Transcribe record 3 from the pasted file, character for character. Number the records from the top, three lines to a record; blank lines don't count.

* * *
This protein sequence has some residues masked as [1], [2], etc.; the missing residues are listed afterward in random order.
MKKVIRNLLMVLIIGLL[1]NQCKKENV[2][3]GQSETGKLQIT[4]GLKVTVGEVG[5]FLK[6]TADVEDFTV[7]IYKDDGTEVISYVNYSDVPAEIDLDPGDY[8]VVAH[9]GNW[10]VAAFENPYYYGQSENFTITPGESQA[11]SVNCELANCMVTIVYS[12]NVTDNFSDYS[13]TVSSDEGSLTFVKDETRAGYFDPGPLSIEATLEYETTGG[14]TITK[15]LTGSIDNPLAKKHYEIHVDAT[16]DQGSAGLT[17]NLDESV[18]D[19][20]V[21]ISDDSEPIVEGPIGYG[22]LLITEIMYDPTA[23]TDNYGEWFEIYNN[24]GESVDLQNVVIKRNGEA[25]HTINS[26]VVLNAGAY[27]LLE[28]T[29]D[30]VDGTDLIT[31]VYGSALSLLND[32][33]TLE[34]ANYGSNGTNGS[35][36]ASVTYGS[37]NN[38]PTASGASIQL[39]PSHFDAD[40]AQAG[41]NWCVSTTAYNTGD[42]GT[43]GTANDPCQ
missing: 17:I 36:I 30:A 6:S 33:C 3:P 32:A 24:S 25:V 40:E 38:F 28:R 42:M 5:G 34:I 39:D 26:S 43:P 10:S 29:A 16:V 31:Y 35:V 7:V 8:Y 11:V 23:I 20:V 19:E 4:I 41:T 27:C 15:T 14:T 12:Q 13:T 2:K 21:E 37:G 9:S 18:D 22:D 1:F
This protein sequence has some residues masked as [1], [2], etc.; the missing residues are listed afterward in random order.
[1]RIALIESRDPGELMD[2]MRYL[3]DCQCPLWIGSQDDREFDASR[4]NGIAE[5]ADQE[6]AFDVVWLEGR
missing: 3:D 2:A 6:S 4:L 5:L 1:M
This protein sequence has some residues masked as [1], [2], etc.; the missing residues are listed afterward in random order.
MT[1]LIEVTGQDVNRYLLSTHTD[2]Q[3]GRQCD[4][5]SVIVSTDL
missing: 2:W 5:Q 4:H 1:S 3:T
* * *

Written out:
This protein sequence has some residues masked as [1], [2], etc.; the missing residues are listed afterward in random order.
MT[1]LIEVTGQDVNRYLLSTHTD[2]Q[3]GRQCD[4][5]SVIVSTDL
missing: 2:W 5:Q 4:H 1:S 3:T